About three-quarters of a mile south of the city, the once noted Benedictine abbey of St. Matthias presents, when seen through its arched street entrance, a very striking picture ; the abbey possesses the sarcophagus of the apostle Matthew as well as a piece of the true cross.

The legends of the Moselle are as numerous as those of the Rhine, so I’ll risk but one excursion into this land of fairy tales for “grown-ups.” It wouldn’t seem fair to leave the Moselle without telling the story of its most famous wine—Berncastler Doctor, it is now generally called. Look at the wine list of any good hotel and you may read this strange name, which the vintage has borne for some five hundred years.

Just about that many years ago there lived in Treves an old knight whose name is unknown to history. This veteran learned, one day, that his friend and benefactor, Bishop Bohemund, had fallen seriously ill of fever at the town of Berncastel. Later reports were not encouraging; neither leech nor herbalist could help; and it was noised abroad that the bishop offered a reward to any man who could cure him. The old soldier remembered that he himself had once been cured of a similar ailment by wine grown near the very town at which the bishop lay. So he thought, “If once, why not again ?” and set forth to the patient’s bedside.

The bishop looked askance at the little wine-cask the knight carried, but, knowing him a friend and being in despair, he agreed to take a hearty drink; having had recourse a second time to the little cask, he fell into a sound sleep from which he awoke much refreshed.

This treatment was continued until the pleasing report could be made that the bishop was quite well again; and this wine has been called Berncastler Doctor ever since. Berncastel, on that part of the Moselle which we skipped in the short cut from Alf to Trier, is a quaint little place with a castle, but aside from this, has nothing to recommend it except its excellent wine.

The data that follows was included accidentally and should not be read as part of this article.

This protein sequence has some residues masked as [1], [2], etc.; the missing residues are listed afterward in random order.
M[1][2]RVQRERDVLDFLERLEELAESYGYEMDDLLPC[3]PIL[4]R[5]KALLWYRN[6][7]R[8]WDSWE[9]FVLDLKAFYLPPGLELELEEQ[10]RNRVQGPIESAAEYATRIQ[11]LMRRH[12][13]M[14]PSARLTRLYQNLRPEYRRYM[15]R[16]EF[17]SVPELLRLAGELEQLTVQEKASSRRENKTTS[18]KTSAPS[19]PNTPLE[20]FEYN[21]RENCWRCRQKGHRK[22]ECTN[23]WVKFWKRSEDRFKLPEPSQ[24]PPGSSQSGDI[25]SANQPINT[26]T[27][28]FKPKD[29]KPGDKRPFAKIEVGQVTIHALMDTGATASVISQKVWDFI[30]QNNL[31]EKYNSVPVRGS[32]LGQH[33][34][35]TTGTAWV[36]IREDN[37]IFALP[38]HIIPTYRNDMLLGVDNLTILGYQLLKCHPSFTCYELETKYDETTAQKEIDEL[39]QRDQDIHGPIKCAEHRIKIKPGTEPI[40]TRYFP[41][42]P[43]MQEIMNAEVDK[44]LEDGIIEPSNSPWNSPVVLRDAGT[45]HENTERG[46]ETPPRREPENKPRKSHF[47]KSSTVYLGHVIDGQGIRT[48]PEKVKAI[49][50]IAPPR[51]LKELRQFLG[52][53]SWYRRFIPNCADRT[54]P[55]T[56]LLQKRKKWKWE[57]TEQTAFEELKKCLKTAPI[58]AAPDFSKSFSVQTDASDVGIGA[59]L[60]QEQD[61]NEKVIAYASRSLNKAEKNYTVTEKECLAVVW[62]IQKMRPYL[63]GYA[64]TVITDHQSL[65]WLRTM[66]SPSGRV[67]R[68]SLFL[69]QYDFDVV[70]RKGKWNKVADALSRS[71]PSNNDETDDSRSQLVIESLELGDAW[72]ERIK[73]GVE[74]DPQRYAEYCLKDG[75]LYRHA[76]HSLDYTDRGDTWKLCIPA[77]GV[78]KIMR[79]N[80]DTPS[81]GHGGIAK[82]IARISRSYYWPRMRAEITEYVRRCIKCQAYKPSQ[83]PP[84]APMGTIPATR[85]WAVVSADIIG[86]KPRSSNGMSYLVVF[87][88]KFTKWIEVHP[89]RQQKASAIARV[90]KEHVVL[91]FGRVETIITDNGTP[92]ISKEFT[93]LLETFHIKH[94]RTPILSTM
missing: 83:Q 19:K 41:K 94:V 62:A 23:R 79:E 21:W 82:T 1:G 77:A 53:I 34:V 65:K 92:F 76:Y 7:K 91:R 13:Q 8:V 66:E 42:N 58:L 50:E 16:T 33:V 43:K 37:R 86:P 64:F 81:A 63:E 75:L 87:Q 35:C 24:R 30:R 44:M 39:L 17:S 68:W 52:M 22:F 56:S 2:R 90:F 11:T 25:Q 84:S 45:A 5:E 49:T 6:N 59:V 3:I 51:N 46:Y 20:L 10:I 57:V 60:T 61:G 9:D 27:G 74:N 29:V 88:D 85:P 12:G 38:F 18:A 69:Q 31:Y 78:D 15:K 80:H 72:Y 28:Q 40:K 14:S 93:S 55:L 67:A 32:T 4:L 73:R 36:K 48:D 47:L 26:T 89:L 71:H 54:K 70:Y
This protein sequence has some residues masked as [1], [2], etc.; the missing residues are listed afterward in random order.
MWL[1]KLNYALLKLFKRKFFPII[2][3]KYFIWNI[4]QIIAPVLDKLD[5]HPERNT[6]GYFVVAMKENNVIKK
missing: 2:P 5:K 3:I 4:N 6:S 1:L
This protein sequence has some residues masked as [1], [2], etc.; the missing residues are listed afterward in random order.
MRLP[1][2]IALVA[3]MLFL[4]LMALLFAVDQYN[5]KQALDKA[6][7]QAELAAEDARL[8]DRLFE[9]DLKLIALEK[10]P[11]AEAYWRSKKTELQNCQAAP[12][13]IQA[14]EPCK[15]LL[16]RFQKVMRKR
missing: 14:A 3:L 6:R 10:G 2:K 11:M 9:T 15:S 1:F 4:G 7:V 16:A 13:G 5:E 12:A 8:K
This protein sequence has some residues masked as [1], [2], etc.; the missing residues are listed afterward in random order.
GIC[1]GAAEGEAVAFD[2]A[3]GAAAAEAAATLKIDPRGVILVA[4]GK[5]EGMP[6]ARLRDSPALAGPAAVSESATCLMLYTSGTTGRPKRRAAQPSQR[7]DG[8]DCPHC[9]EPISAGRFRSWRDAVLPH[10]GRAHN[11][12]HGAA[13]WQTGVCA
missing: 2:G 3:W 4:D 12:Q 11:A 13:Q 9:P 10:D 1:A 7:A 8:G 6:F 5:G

We took only a fleeting view of Treves; of its wonderful collections of antiquities, not even a peep. For our chief, like the Germans in 187o, raised the cry, “On to Metz.” Bidding good-by to the Moselle for a while, we headed south, past the ruins of the palace of the Caesars, past St. Matthias, and Karthaus with its old Carthusian monastery (now a convent of Franciscan nuns), to the suburb of Conz. This was the Roman Contianacum and traces of an imperial villa, mentioned by the poet Ausonias, are still to be seen.

Here we crossed the Saar near its confluence with the Moselle, and followed the former, through Conen and Ail to Saarburg. Saarburg, at the junction of the Saar and the Leuk, is very picturesque, and above it lie the extensive ruins of a castle of the electors of Treves. A long tunnel leads from the town right underneath the castle, and we were halfway through this before we decided it was the wrong road; consequently we had to back all the way out again, to the great terror of people who were just leaving a church near the entrance.

The road now climbed up into the hills, giving us a splendid view in all directions. Far below, we could see the Leuk winding along and, round about, picturesque valleys with vineyards, woods and fields. The roads were beautiful—wide and hard, and smooth as a billiard table, and lined on both sides with footpaths shaded by fine trees, “A regular lover’s lane,” said Mater; “it’s a shame not to go fifty miles an hour,” said Bobbie; Pater said nothing, but enjoyment was written on his every feature as he sniffed the sweet scented air and turned from side to side to miss nothing of the lovely view.

After running almost west for a while, the road, at the entrance to a little village, suddenly veered south; so unexpected was the change that Bobbie drove two wheels into the ditch before he was headed in our new direction. Sliding downhill and around this curve with locked brakes was not without unpleasant consequences, for a minute later we heard the hiss of a puncture.

“My, what a shame!” cried Pater, “I should like to have gone on riding like that forever.”

However, we derived no little amusement inspecting the village and its inhabitants. Buildings were now beginning to take on a decidedly French aspect, especially the more pretentious villas. Some curious structures we could not catalogue ; they looked like a cross between dovecotes and the old-time spring houses used by country people for cooling milk or meat.

With an invocation to the “old lady” to remove her curse, we resumed our way. The scenery was delightful; we had again reached the Moselle which flowed along below us, at the foot of the heights. Across the valley lay the principality of Luxemburg, resplendent in the purple haze of late afternoon.